Amidst the surge in baking popularity, baking heavy-hitters had to quickly innovate. General Mills ’ Betty Crocker launched new cookie and cupcake kits aimed at keeping young families baking even as their schedules fill back up. “We’re keeping that next generation in the fold,” says Amanda Burlison, Senior Brand Manager for Betty Crocker. “We’d love to have people enjoy baking for the rest of their lives.”
There are a ton of positive predictions for growth in the industry as well – around 84% of consumers surveyed in Packaged Facts’ frequency of home baking activity. Distribution of those who bake frequently, often, or occasionally is relatively similar (22%, 23%, and 23%, respectively), while only 16% of consumers report baking rarely, and 16% report never baking. Packaged Facts finds that 45% of consumers are “avid bakers” who bake at least once or twice a month. These home bakers are more likely to use most baking products and buy more baking products throughout the year to complete their baking projects.
The heightened popularity of baking couldn’t possibly be discussed without attributing its success to one main factor; social media. More specifically, TikTok.
How Did We Get Here?
Bakers who had already specialized in posting content of their culinary creations were also finding a new profitable (!) audience. For example, the self-taught Norwegian baker behind the sourdough-centric @breadbyelise Instagram account said she jumped from 10,000 to 67,000 followers during the pandemic. Not too shabby.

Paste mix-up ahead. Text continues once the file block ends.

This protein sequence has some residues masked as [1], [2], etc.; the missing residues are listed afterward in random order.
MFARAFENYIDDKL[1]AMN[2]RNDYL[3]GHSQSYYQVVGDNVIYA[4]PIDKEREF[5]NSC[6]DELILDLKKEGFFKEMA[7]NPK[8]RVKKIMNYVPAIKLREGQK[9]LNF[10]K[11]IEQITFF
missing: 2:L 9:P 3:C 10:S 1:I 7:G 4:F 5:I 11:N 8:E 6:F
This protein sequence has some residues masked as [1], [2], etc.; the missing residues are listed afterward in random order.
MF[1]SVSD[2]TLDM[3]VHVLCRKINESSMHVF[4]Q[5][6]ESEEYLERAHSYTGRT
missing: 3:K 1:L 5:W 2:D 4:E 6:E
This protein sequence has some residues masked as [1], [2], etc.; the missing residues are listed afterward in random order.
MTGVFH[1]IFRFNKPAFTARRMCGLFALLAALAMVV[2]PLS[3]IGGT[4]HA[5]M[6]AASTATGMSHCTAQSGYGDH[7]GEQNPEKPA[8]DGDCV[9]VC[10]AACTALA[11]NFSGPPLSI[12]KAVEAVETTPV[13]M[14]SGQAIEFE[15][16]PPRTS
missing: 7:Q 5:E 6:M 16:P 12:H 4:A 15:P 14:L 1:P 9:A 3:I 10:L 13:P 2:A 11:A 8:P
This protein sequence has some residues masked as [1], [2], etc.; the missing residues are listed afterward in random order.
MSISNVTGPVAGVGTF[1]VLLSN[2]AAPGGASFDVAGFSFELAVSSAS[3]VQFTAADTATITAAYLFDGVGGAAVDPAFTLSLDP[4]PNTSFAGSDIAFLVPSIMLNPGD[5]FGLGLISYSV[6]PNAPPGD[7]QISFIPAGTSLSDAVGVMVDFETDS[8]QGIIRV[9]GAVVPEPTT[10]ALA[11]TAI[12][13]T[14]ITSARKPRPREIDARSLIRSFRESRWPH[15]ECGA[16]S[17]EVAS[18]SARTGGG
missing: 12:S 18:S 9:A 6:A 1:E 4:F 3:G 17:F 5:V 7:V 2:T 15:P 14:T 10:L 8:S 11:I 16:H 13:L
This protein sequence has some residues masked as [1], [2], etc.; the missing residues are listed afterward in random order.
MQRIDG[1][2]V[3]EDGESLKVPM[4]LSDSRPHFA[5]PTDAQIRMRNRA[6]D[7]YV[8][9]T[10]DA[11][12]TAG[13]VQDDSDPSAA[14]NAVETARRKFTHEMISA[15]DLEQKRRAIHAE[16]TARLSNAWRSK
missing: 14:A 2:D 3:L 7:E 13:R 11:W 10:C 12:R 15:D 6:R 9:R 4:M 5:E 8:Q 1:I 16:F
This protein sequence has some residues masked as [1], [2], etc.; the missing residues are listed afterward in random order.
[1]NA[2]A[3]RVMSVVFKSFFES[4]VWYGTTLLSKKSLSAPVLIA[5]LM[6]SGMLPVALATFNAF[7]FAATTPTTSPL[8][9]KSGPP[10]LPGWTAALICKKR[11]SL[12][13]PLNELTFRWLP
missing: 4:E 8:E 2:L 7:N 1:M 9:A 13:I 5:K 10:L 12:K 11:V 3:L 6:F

In mid-March of 2020, just weeks into the pandemic, the hashtag #stressbaking had over 26,000 posts on Instagram, while #quarantinebaking had nearly 12,000. The seeds had already been planted.
One of the most popular baking recipes born out of Tiktok is the elusive ‘cloud bread’. This fluffy, colorful loaf is part meringue, part bread and perfect for customization. You just need a mixer or Arnold Schwarzenegger with a hand whisk and time to kill. ‘Cloud’ quickly became the latest quarantine baking craze.
The social media fascination with cloud bread may have started with TikTok user @linqanaaa, who made a version of the recipe with almonds for her followers. From there, the internet took the recipe and ran. TikTok and Instagram even featured pictures of pink, blue, tie-dye, sprinkle-covered, and Oreo-filled varieties of the bread.